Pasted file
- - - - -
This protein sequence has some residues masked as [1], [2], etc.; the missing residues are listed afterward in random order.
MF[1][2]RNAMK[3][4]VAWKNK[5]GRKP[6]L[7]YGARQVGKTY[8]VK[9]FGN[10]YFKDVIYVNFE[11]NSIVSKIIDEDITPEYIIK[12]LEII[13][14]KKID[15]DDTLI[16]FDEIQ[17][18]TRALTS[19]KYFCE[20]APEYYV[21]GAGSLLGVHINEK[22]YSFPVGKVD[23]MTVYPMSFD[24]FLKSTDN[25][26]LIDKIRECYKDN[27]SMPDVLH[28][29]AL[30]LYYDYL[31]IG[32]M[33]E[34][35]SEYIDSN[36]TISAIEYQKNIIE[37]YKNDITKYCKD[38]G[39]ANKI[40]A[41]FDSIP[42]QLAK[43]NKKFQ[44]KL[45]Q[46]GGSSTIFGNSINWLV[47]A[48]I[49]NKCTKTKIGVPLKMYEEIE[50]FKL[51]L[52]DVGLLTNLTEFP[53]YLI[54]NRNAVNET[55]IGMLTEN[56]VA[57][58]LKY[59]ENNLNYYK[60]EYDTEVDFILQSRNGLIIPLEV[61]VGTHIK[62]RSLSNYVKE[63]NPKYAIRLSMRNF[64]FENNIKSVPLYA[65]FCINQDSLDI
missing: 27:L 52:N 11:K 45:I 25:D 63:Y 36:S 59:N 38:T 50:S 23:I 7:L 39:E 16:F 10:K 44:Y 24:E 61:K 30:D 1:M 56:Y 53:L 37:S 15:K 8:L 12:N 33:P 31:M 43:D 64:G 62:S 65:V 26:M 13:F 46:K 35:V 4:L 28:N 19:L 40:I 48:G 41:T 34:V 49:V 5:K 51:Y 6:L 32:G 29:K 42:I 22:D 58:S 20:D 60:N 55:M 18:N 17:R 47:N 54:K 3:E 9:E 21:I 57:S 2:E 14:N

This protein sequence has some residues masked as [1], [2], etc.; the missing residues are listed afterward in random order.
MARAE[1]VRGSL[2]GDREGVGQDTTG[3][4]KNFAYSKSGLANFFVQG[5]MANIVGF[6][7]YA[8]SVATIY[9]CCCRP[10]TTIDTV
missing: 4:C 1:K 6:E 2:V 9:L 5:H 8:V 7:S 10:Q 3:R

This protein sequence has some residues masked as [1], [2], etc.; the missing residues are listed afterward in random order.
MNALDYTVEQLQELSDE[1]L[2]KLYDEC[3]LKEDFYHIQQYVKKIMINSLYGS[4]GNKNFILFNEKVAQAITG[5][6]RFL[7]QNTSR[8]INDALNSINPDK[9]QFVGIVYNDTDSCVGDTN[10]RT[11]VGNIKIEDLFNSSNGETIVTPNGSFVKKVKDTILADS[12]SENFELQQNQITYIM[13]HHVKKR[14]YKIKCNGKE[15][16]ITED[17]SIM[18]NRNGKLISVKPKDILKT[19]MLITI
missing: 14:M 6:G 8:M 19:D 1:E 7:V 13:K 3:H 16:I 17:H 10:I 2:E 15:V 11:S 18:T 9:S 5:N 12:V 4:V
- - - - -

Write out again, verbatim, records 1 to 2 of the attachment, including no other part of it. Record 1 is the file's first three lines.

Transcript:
This protein sequence has some residues masked as [1], [2], etc.; the missing residues are listed afterward in random order.
MF[1][2]RNAMK[3][4]VAWKNK[5]GRKP[6]L[7]YGARQVGKTY[8]VK[9]FGN[10]YFKDVIYVNFE[11]NSIVSKIIDEDITPEYIIK[12]LEII[13][14]KKID[15]DDTLI[16]FDEIQ[17][18]TRALTS[19]KYFCE[20]APEYYV[21]GAGSLLGVHINEK[22]YSFPVGKVD[23]MTVYPMSFD[24]FLKSTDN[25][26]LIDKIRECYKDN[27]SMPDVLH[28][29]AL[30]LYYDYL[31]IG[32]M[33]E[34][35]SEYIDSN[36]TISAIEYQKNIIE[37]YKNDITKYCKD[38]G[39]ANKI[40]A[41]FDSIP[42]QLAK[43]NKKFQ[44]KL[45]Q[46]GGSSTIFGNSINWLV[47]A[48]I[49]NKCTKTKIGVPLKMYEEIE[50]FKL[51]L[52]DVGLLTNLTEFP[53]YLI[54]NRNAVNET[55]IGMLTEN[56]VA[57][58]LKY[59]ENNLNYYK[60]EYDTEVDFILQSRNGLIIPLEV[61]VGTHIK[62]RSLSNYVKE[63]NPKYAIRLSMRNF[64]FENNIKSVPLYA[65]FCINQDSLDI
missing: 27:L 52:N 11:K 45:I 25:D 63:Y 36:S 59:N 38:T 50:S 23:I 7:L 39:E 16:F 10:K 44:Y 24:E 61:K 30:D 1:M 56:Y 53:L 37:S 15:K 8:L 12:N 33:P 31:M 43:D 64:G 62:S 65:V 26:M 13:F 46:K 35:V 4:L 28:N 19:L 40:I 48:G 41:T 34:V 49:V 5:K 51:Y 6:L 32:G 29:K 42:I 22:D 58:S 20:D 60:N 55:M 18:N 17:R 47:N 54:K 3:E 9:E 21:I 57:S 2:E 14:N

This protein sequence has some residues masked as [1], [2], etc.; the missing residues are listed afterward in random order.
MARAE[1]VRGSL[2]GDREGVGQDTTG[3][4]KNFAYSKSGLANFFVQG[5]MANIVGF[6][7]YA[8]SVATIY[9]CCCRP[10]TTIDTV
missing: 4:C 1:K 6:E 2:V 9:L 5:H 8:V 7:S 10:Q 3:R